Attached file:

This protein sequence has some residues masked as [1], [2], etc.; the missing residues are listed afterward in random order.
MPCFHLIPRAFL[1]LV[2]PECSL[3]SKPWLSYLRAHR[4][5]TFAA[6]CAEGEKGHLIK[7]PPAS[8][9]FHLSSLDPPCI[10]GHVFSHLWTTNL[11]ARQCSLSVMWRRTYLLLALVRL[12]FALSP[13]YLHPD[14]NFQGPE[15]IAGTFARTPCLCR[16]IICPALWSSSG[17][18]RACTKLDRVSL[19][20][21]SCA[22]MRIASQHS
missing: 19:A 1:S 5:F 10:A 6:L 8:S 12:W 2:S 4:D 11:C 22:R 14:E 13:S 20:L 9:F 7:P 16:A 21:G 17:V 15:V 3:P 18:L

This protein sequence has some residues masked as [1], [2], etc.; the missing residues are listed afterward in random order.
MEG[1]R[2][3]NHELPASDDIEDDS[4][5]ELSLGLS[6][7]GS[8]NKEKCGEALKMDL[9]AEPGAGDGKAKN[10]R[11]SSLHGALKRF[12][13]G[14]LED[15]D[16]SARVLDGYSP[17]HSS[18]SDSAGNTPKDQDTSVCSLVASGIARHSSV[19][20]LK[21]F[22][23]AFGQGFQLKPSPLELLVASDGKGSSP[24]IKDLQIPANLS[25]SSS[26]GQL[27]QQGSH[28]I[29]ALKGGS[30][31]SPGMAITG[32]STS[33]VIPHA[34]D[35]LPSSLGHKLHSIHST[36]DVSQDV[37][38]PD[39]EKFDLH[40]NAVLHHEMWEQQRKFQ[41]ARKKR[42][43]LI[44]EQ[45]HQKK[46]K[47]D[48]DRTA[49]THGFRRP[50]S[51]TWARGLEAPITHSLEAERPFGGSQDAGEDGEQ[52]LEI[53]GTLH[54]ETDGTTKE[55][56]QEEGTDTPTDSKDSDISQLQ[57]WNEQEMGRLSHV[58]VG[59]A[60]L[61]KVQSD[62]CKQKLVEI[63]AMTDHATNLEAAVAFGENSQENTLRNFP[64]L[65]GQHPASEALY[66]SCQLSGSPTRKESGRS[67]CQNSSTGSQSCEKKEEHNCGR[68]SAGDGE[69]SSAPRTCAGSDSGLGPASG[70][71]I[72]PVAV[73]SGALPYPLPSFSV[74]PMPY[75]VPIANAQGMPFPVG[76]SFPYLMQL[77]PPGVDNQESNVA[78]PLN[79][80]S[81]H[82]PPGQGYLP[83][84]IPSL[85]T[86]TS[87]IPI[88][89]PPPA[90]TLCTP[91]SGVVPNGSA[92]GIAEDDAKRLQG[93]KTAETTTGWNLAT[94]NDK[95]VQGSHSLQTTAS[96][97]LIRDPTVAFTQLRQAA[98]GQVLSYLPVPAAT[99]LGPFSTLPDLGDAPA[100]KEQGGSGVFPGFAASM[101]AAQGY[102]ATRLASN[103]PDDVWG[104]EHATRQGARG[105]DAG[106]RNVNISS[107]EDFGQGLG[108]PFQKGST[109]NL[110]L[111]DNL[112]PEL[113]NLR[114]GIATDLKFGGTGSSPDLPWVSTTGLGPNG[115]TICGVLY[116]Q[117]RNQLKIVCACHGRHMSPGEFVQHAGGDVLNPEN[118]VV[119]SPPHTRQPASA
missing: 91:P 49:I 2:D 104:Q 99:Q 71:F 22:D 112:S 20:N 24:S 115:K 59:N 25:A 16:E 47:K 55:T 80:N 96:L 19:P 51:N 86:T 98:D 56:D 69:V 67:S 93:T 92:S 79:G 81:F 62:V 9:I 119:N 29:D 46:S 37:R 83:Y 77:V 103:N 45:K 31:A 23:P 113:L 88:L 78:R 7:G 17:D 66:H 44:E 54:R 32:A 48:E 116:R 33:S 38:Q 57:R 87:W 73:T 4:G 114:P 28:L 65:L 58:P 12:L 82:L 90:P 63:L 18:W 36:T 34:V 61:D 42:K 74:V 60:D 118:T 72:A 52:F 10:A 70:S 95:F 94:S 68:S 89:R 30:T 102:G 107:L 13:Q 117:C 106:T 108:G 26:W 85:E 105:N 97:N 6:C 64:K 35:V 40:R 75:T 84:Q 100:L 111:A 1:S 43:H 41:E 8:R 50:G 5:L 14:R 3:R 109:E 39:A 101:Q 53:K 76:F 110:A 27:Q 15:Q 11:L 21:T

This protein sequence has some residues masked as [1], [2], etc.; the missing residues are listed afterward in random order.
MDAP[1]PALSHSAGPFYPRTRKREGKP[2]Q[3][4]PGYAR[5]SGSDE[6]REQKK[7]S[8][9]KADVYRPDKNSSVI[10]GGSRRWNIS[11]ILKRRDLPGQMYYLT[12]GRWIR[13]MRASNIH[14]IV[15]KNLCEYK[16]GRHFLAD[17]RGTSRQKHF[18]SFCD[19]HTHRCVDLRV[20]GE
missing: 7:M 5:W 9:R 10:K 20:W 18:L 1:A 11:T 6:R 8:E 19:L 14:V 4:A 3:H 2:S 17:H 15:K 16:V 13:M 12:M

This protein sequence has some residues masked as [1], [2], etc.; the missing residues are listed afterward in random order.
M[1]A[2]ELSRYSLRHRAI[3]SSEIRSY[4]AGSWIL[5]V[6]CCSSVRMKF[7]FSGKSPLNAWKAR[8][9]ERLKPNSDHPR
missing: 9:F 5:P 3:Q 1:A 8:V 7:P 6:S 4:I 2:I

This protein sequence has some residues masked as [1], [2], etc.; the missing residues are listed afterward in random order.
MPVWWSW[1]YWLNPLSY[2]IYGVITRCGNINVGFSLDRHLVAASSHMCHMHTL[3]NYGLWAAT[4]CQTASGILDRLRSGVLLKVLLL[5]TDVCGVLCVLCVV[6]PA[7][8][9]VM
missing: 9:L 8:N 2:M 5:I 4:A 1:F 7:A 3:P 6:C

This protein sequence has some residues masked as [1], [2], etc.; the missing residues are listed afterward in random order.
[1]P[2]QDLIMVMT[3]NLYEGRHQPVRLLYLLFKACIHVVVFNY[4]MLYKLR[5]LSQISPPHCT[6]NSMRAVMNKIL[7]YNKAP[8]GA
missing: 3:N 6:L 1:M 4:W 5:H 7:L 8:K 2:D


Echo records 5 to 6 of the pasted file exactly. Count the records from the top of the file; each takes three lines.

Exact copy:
This protein sequence has some residues masked as [1], [2], etc.; the missing residues are listed afterward in random order.
MPVWWSW[1]YWLNPLSY[2]IYGVITRCGNINVGFSLDRHLVAASSHMCHMHTL[3]NYGLWAAT[4]CQTASGILDRLRSGVLLKVLLL[5]TDVCGVLCVLCVV[6]PA[7][8][9]VM
missing: 9:L 8:N 2:M 5:I 4:A 1:F 7:A 3:P 6:C

This protein sequence has some residues masked as [1], [2], etc.; the missing residues are listed afterward in random order.
[1]P[2]QDLIMVMT[3]NLYEGRHQPVRLLYLLFKACIHVVVFNY[4]MLYKLR[5]LSQISPPHCT[6]NSMRAVMNKIL[7]YNKAP[8]GA
missing: 3:N 6:L 1:M 4:W 5:H 7:L 8:K 2:D